By John Milligan
Year 5 at St Laurence-in-Thanet Junior Academy in Ramsgate have taken part in a UK Parliament webinar.
Dawn and Kate, who work in the Houses of Parliament’s education department, taught the children about how laws are introduced and debated in the House of Commons and House of Lords.
After a tour of the two houses, Dawn and Kate challenged the two classes to a debate around the proposed new law “Should diesel and petrol cars be banned?”
They taught the children that “aye” meant “yes” in Parliament and about how MPs shout “Here, here” when they agree with something someone has said. The children also perfected their grumbles of disapproval when they heard something they disagreed with!
Townley Class were the governing party, campaigning for an outright ban on polluting cars, whilst Dickens Class were the opposition, raising objections and challenging the government. Would electric cars be affordable for all? What would happen to those working in the petrol industry? Having considering all the arguments for and against, the votes were cast and the ayes had it – petrol and diesel cars would be outlawed subject to two amendments proposed by class teachers Baroness Manson and Baroness Mountjoy, who were representing the House of Lords.
The event was organised to help the children learn more about the rule of law in Britain and as part of the school’s commitment to teaching British Values.
Mrs Manson said, “The children took their roles very seriously, considering the different impacts that their proposals would have on the greater public. It was brilliant having experts from the UK Parliament talk directly to us. I think myself and Mrs Mountjoy are quite keen to keep our Baroness titles as well!”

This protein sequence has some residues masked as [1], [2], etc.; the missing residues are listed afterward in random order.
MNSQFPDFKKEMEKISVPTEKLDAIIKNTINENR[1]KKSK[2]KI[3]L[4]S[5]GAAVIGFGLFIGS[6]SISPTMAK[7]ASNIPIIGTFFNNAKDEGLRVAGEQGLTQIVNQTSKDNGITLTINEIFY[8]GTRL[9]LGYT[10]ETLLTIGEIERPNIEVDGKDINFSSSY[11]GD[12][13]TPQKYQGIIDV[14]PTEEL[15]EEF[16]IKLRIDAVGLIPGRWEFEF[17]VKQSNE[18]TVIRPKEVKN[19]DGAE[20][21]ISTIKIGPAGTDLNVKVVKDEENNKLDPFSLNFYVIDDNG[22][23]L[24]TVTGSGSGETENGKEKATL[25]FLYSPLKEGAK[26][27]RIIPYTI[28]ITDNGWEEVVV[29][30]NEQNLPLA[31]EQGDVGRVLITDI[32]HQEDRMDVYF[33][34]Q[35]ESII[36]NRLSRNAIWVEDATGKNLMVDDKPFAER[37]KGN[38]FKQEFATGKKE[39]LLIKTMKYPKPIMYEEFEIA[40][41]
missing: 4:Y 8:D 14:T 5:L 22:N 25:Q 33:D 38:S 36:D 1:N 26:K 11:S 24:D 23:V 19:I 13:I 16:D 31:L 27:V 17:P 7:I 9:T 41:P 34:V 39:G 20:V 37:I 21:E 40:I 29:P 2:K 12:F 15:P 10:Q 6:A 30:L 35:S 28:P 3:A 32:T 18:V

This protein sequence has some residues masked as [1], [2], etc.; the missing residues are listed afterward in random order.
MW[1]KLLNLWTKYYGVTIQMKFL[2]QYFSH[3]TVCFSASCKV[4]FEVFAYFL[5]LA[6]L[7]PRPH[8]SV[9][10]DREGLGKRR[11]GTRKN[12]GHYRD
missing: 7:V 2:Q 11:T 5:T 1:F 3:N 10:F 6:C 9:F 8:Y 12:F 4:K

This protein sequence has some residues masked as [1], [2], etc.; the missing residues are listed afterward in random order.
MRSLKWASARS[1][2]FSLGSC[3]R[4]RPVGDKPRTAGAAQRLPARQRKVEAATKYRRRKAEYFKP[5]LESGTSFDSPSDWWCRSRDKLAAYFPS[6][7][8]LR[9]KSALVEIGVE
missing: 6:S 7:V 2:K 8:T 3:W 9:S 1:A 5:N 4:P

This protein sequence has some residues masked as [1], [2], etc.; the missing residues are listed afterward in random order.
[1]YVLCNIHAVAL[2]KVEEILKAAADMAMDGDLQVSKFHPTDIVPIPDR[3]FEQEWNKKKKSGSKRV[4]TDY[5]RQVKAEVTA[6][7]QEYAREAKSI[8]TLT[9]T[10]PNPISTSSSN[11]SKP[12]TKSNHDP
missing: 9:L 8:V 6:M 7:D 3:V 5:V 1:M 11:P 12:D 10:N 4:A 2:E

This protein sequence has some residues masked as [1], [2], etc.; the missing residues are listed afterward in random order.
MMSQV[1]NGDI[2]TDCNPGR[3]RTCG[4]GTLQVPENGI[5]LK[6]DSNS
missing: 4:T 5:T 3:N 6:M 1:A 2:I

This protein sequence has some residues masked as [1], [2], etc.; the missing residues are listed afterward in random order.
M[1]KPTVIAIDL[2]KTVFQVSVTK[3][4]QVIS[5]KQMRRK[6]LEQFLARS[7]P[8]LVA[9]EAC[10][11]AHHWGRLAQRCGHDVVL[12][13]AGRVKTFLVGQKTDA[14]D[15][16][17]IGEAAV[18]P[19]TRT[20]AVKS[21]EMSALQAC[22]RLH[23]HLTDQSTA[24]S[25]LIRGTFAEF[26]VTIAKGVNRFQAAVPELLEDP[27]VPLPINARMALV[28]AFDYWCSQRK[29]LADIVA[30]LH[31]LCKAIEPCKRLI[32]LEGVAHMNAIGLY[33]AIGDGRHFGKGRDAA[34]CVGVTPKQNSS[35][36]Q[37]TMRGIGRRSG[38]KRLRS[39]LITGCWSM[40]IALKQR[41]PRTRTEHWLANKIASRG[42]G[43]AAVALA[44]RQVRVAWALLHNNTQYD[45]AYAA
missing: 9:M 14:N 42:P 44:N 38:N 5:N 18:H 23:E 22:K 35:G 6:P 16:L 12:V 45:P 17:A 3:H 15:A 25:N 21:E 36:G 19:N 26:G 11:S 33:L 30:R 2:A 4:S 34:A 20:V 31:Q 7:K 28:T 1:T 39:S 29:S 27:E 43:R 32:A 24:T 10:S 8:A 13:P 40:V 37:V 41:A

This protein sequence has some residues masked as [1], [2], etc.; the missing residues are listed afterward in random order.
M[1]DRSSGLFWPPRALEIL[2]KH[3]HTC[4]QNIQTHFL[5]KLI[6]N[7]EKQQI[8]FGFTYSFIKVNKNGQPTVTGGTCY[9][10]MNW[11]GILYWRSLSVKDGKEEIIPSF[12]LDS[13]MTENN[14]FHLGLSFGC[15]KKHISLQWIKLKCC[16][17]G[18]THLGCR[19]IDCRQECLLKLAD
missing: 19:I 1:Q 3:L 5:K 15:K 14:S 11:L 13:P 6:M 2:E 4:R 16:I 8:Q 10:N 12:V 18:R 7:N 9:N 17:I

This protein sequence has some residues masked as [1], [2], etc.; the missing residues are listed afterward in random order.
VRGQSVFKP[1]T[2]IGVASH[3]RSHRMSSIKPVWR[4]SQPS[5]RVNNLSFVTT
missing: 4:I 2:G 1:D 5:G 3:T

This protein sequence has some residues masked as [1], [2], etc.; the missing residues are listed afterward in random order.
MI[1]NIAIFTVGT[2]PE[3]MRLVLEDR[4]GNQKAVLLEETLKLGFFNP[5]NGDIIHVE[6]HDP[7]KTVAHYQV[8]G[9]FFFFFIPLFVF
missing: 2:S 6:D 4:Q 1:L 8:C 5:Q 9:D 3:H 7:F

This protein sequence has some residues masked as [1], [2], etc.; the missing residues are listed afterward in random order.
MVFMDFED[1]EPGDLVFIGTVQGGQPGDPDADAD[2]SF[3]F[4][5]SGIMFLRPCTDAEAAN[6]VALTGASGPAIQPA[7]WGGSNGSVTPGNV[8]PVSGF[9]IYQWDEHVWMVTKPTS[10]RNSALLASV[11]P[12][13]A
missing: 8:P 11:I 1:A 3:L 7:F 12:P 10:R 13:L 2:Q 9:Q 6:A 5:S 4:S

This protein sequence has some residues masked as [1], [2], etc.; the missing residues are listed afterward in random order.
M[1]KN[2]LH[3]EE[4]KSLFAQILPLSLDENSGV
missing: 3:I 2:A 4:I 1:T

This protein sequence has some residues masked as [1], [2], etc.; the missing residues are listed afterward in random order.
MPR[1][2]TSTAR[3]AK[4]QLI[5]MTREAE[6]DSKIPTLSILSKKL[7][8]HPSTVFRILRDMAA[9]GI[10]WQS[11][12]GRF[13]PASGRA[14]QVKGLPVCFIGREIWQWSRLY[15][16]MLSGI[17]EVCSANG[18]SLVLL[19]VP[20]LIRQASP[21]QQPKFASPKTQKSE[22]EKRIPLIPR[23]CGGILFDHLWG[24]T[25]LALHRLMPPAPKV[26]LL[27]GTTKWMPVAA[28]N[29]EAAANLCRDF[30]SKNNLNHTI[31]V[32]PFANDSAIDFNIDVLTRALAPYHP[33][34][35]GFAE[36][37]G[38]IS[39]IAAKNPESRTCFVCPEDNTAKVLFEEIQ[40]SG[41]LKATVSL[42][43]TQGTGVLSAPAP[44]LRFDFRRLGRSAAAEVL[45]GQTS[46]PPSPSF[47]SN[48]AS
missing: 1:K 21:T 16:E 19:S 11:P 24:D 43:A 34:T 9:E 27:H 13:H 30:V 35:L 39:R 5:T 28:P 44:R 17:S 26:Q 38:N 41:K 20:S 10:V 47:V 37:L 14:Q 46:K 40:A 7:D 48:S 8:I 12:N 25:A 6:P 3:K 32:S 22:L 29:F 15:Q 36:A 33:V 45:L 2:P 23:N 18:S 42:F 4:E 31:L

As well as a serious look at democracy, the children learnt some fun facts about law, such as it’s illegal to carry a ladder or plank of wood on the pavements of London!
I am not a member of any political party, but I have been of the Electoral Reform Society for many years! Britain has one of the poorest electoral systems in the world, which disbars the majority. This means every government elected is an elected minority! For instance on average the Turnout at most General Elections is about 73%. The average percentage to elect a government is about 43%. Therefore the average vote to elect a government is 43% of 73% about 32%. This is not democratic, it means close to two thirds of the electorate who voted, are unrepresented in parliament! This is all down to the First Past the Post system of voting, designed for a two party system. All the grown up countries, mainly in Europe, have a Proportional Representative electoral system (PR) and so does the EU, which is one reason why I voted to Remain. I preferred being a Citizen of Europe, rather than a Subject of the Queen! Any hope this will be taught in schools?